Mar 27, 2020 - Economy & Business

The coronavirus dip is worse than anything startups predicted

Illustration: Rebecca Zisser/Axios

For the last couple of years, startups have been preparing for a recession, but the coronavirus pandemic and its effect on the economy are unlike anything they predicted.

Why it matters: Even companies that had recession plans and have been modeling burn rates, cash flow, and dips in business are throwing those projections out the window and taking drastic measures.

Case in point: TripActions, a company whose app lets employees book their business travel, laid off three hundred employees this week — roughly a quarter of its staff, per Protocol.

  • Last October, co-founder and CTO Ilan Twig told Axios that the company had been preparing for a recession with cash in the bank and modeling potential decreases in business travel.

Between the lines: Whatever TripActions predicted about a recession was much milder than what it’s facing right now, as business travel has essentially dropped to zero across the U.S.

"This situation is one that virtually no one was prepared for," says Shift co-CEO George Arison, whose company recently announced salary cuts and furloughs.

  • "I mean, who would have ever thought that our entire economy would be 'shut down' for a month or longer?"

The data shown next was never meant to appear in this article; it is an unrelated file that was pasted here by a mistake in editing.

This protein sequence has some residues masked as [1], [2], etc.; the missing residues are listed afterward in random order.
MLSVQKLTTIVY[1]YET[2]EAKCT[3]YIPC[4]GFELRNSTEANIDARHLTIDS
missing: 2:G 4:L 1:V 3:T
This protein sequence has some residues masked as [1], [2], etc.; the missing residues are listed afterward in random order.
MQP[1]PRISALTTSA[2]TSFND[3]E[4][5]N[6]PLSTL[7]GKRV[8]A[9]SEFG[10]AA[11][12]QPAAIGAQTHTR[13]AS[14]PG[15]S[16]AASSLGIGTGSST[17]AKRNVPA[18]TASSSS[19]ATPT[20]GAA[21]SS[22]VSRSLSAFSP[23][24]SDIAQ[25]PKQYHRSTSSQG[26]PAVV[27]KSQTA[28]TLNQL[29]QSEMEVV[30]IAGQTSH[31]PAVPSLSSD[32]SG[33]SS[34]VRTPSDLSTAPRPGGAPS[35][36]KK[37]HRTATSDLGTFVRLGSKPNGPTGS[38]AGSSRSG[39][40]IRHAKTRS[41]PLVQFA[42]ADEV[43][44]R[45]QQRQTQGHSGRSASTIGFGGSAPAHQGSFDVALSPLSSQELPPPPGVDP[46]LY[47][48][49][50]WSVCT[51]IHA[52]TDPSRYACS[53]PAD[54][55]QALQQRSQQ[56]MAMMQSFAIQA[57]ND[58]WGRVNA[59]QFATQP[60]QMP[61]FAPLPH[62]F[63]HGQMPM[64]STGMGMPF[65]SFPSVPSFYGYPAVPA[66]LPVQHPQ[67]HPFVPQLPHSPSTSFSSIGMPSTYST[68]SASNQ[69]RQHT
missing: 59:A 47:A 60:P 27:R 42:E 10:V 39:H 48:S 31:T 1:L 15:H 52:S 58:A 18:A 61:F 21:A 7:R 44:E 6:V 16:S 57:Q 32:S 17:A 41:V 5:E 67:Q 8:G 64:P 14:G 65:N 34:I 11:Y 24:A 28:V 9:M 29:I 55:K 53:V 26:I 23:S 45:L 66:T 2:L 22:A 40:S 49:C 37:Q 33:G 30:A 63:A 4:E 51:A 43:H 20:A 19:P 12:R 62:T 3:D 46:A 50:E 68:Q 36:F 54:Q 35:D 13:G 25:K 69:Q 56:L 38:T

The big picture: Companies are rushing to stretch out budgets for as long as possible, given the fog of uncertainty hanging over the economy.

Go deeper: Sequoia Capital calls coronavirus "the black swan of 2020"

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Zipline drones deliver masks to hospitals; vaccines could be next

Zipline's drone drops medical supplies via parachute. Image courtesy of Zipline.

Zipline, a California drone company, has made its U.S. debut by delivering medical supplies to hospitals in North Carolina under a pilot program honed in Africa.

Why it matters: The effort, made possible by a waiver from the Federal Aviation Administration to Novant Health, is the nation's longest-range drone delivery operation and could demonstrate how drones could be used in future pandemics, Zipline officials said.

NHL unveils 24-team playoff plan to return from coronavirus hiatus

Data: NHL; Table: Axios Visuals

The NHL unveiled its return-to-play plan on Tuesday, formally announcing that 24 of its 31 teams will return for a playoff tournament in two hub cities, if and when medically cleared.

Why it matters: Hockey is the first major North American sports league to sketch out its plans to return from a coronavirus-driven hiatus in such detail, and it's also the first one to officially pull the plug on its regular season, which will trigger ticket refunds.

Rising home sales show Americans are looking past the coronavirus

Illustration: Aïda Amer/Axios

Americans are behaving very differently than they have in previous recessions — convinced that the coronavirus pandemic will soon pass, many continue to spend money as if nothing has changed.

Driving the news: The latest example of this trend is the Commerce Department's new home sales report, which showed home sales increased in April despite nationwide lockdowns that banned real estate agents in some states from even showing listed houses.